tagged w/ industrial hemp
I’ll be appearing tonight with my beloved bass, Bessie (Six Strings of She-Funk) Bottomend, to chat on the Cannabis Common Sense show live here in Portland. The embedded window below should give you the live feed for Show #495 from 8pm-9pm Pacific tonight, but if not, just visit http://www.ustream.tv/channel/cannabis-common-sense. If the camera gets close enough, you may even see Bessie’s “Green Bud Packers” sticker.I’ll be appearing tonight with my beloved bass, Bessie (Six Strings of She-Funk)... more
STIRLING – Central Ontario’s hemp decortication facility took a huge step closer to reality recently when three foreign investors pledged more than $2-million to join a company here in processing the crop.
Cannabis hemp production would create a new TRILLION dollar global industry, revive rural farmlands, end poverty, and create thousands of green jobs...and Save Mother Earth from the greenhouse effect.
http://www.jackherer.comSTIRLING – Central Ontario’s hemp decortication facility took a huge step... more
First off, I do not smoke marijuana, but I do believe that it is extremely necessary to legalize it and industrial hemp to further our society, especially in this gas crisis. Industrial hemp would provide 4 times more alternative fuels than our current plant producing fuels. Here are the reasons:
1. Marijuana is far safer than alcohol because it does not stimulate aggressiveness and is not nearly as addictive.
2.The United States will save $7.7 billion in enforcement costs.
3. It could produce $6.2 billion in tax revenue (which could be used to pay for education, treatment and prevention for all drugs).
4. To deprive cartels and gangs of a major source of revenue.
5. To significantly enhance the effectiveness of our police and courts. (Current annual marijuana arrests exceed 700,000 per year).
6. To separate marijuana from far more dangerous illegal drugs, ending the "gateway" to drug dealers we now have.
7. To reduce hypocrisy and make drug education more credible and effective.
8. To end prisons doing far more damage to users than the drug itself.
9. To end the breaking of the law by otherwise law abiding citizens, especially the more than 900,000 children under 18 years old who buy and resell marijuana.
10. To remove major barriers to research for medical use.
11.To reduce violence in general and safeguard law enforcers.
First off, I do not smoke marijuana, but I do believe that it is extremely necessary... more
4 years ago
Alex White Plume called it his "field of dreams": an acre and a half of plants so tall and strong they seemed to touch the sky; a crop representing hope for a new and self-sufficient life for his family, residents of the desperately impoverished Pine Ridge Indian Reservation in South Dakota.
But on Aug. 24, 2000 at sunrise, just four days before White Plume and his neighbors planned to harvest their bounty, White Plume awoke to the sounds of helicopters. He looked out the window and saw a convoy of vehicles heading for his field.
He raced down to investigate, and was met by a slew of black-clad and heavily armed figures -- 36 agents from the Drug Enforcement Administration, the FBI, the Bureau of Indian Affairs, and the US Marshal's office.
When White Plume rolled down the window of his pick-up to ask what was going on, he says, one US marshal pointed a gun in his face. Meanwhile, the other agents chopped down each plant near the roots and hauled them away.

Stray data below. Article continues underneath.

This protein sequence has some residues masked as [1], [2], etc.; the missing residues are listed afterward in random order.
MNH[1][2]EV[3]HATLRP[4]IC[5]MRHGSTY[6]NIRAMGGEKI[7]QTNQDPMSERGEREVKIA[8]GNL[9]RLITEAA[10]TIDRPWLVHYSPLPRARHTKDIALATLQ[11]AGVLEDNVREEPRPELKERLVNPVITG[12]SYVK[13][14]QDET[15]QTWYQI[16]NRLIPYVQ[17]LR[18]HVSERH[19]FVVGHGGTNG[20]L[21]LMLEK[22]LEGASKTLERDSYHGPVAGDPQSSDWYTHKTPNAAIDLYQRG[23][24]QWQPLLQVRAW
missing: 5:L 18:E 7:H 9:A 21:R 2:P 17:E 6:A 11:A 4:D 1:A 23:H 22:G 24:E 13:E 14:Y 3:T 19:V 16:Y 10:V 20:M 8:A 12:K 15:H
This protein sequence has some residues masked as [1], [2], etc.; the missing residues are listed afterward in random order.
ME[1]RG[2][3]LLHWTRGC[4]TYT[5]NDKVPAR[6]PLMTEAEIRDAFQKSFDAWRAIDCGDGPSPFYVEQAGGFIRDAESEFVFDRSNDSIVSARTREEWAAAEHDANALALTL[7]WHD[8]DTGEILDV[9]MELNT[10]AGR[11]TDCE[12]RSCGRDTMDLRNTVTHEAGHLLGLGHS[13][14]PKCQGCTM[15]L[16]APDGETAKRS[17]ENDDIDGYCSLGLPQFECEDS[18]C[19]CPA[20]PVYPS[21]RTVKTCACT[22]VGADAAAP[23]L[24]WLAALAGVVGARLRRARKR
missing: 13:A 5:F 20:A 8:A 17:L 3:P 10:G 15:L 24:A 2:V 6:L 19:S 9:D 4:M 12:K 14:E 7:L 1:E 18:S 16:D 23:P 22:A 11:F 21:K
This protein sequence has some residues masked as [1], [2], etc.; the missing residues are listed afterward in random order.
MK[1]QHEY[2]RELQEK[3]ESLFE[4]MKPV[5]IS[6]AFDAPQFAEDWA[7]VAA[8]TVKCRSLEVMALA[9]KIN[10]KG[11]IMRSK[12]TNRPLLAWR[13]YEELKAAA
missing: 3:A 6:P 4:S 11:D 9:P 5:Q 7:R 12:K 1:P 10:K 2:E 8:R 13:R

You see, White Plume was growing industrial hemp, a botanical cousin of marijuana. According to tests conducted later by the BIA, White Plume's hemp contained only trace amounts of the psychoactive element THC. But US drug laws do not distinguish between marijuana, which has a higher THC content, and other kinds of hemp; growing either is illegal. (Federal law does permit the possession or sale of mature stalks, fiber, and products made from hemp fiber and hemp seed oil.)
Still, the raid at Pine Ridge wasn't your typical drug bust. The Oglala Sioux tribal government, which passed a resolution allowing White Plume to plant his crop, argues that the Fort Laramie Treaty of 1868 gave Pine Ridge absolute sovereign status as an independent nation. The BIA, however, says Pine Ridge enjoys only "limited" sovereignty: While the tribe has its own government, constitution, and laws, it is subject to some federal oversight.
White Plume and the tribe knew that they'd be walking a thin line between sovereignty and US drug law. Pine Ridge's ordinance makes a distinction between industrial hemp and its psychoactive cousin and sets a threshold for distinguishing between the two at 1 percent THC. The US government makes no such distinction; any THC is too much, according to US law.
Robert Ecoffey, superintendent of the BIA on Pine Ridge, gave the tribe some hefty warnings before the seeds were planted. Ecoffey says, "I told them, if you're going to plant, I want to be upfront with you, you may be subjecting yourself to arrest and penalties." No arrests were made in connection with the raid, but the South Dakota US attorney's office says it may still prosecute.
In the tribe's view, the decision to grow industrial hemp is well within its right to self-determination. The tribal council based its approval of the hemp ordinance on the Fort Laramie Treaty, which sets apart land for the "absolute and undisturbed use and occupation" of the Lakota.
The gray zone between the Oglala Lakota people's right to self-determination and federal drug laws is where Alex White Plume now finds himself trapped.
"They're treating us like second-class citizens, like wards of the state," says White Plume, who is considering suing the government for compensation and has started soliciting donations to a legal fund. "To me, it's like the US going into Canada and raiding a hemp field over there."Alex White Plume called it his "field of dreams": an acre and a half of... more